Following the recent publication of The Letters of Sylvia Plath, Volume 1, 1940-1956, Katie Roberts revisits the poet’s only novel, a tormented roman-à-clef that is both gorgeous and dangerous. The Bell Jar combines bewitching poetry with a candid account of mental illness, dragging the reader into the stifling confines of the figurative jar itself.
Having fought with depression and anxiety myself, I might have thought twice before I bought The Bell Jar, a fictionalisation of events leading up to Plath’s suicide. I was willing to take the risk, though.
The book tugs you into the life of Esther Greenwood, an American college student who wins a work placement at a New York fashion magazine. The fragility of Esther’s mental state is apparent in the first paragraph: ‘I couldn’t help wondering what it would be like, being burned alive all along your nerves’. This portentous image is at once horrid and intriguing.
Following a succession of disappointing men, sleepless nights and barbaric medical practices, Esther’s condition worsens. The result is extreme isolation, a feeling she compares to being trapped inside a glass dust cover for displaying ornaments called a bell jar. An image came to mind of the enchanted rose from Disney’s Beauty and the Beast. Only now it occurred to me that this rose, an icon of my childhood, wilted and died within its jar.
With that, my perception became filtered through the dreary outlook of Esther Greenwood, distorted by the smudged glass of the bell jar. For her, even making a cup of tea feels futile. Although Plath perfectly articulates the darkest hollows of depression, for me she lingers there a beat too long.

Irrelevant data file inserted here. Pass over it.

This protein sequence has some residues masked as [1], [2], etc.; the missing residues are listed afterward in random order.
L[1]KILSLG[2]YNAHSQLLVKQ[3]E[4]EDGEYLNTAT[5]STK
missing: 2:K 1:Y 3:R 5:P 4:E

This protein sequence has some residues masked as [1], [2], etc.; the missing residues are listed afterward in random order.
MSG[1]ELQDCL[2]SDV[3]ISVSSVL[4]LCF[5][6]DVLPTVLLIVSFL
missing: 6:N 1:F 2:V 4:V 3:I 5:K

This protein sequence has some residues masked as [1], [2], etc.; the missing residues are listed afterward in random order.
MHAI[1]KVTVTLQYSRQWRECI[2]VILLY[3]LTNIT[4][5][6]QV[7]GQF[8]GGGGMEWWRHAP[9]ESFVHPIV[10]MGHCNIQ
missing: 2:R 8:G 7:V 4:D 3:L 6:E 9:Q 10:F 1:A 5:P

The novel’s morbid imagery of pickled cadavers and bottled foetuses is disturbing, while the suicide attempts border on suggestions – a high risk for a reader with mental health problems. Being fortunate enough to have a good support network and access to treatment more humane than the electroconvulsive therapy administered to Esther and Plath, I survived my own demons. But The Bell Jar should carry a cautionary message for readers more vulnerable than myself.
This raises some important questions. Are there other books out there that pose similar risks to readers? Is it wrong to slap health warnings on such texts? Perhaps. But if it can save a life it should be considered. More recent works of fiction which explore mental health, such as Thirteen Reasons Why and Perks of Being a Wallflower, were described in a 2015 Guardian article as ‘life-saving’ by some readers. What is considered a trigger for one person may be a source of comfort to another.
The Bell Jar is, however, studded with evocative descriptions, which provide relief. One sparkling moment is when Esther throws her clothes into ‘the dark heart of New York’ from the rooftop of her hotel. It’s a liberating scene. There is also slapstick comedy, like when the group of girls on placement fall ill with food poisoning and cover the hotel in vomit.
After wading through the book’s dark waters, on which floats only the occasional lily of hope, we find that Esther’s outcome is more positive than Plath’s, who committed suicide in 1963, the year the book was published. Following treatment, Esther recovers. The reader can finally exhale a sigh of relief.
The Bell Jar is socially and culturally prescient given that today one in six adults in England suffer from a common mental health problem. While it may not have a therapeutic effect on everyone who has experienced depression, I can’t help but feel grateful for the book. Society has come a long way, and books like The Bell Jar lift the dust cover of the stigma surrounding mental distress.
Photography by Sarah Cheverton.